Storytelling in IT - Conversation matters
Great minds think alike, and fools seldom differ." implies that consensus is often the result of a coincidence or luck. If you look at the success rate of presentations, you might actually think that this is shear luck. So why is it you recall the exact words of a movie or a bedtime story book and not a single word from your last meeting?
Well, as Ben Kenobi tells us: “In my experience, there is no such thing as luck." . There is a method to this madness. Outside IT, people have been practicing the art of storytelling for centuries with good results to convey their message. This post explores the possible links and usage of the noble art in IT.
User Stories: developing the story, creating your scenes
Instead of writing long specifications, Agile developers describe the functionality they develop as User Stories.
They are usually expressed as: “As a role, I want goal/desire so that benefit”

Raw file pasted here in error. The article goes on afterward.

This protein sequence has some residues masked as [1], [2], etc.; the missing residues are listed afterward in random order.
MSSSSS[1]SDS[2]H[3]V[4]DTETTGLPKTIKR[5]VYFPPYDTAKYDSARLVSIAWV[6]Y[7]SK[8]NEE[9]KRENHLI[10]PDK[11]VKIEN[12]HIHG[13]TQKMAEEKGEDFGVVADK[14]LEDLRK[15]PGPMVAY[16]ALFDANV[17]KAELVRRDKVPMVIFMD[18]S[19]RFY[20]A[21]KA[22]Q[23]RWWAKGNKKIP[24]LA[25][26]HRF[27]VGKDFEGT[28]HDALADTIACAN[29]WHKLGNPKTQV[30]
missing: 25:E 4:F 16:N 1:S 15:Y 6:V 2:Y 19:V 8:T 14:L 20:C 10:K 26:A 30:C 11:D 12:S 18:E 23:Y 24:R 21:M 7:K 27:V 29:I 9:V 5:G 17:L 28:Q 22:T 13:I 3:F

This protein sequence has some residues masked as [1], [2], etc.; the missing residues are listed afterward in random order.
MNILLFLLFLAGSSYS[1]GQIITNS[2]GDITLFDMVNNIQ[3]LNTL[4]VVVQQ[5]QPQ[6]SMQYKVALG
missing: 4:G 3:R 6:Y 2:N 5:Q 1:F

The benefit over traditional Use Cases and other requirements methods, is the conversation: this is used during the requirements discussion with the customer. And because it is in the language the business understands, it works better then dry technical documents. But the highest benefit is that it keeps the conversation going.
- Introduction to User Stories by Scott W. Ambler
- User Stories Applied by Mike Cohn
- Agile Story Telling
- Agile Story Development
Personas: defining your characters and giving them a context
While writing these user stories, finding a good understanding of the roles or actors is crucial. Graphical and User experience designers use the concept of Personas: A persona, first introduced by Alan Cooper, defines an archetypical user of a system, an example of the kind of person who would interact with it. The idea is that if you want to design effective software, then it needs to be designed for a specific person. Personas represent fictitious people which are based on your knowledge of real users.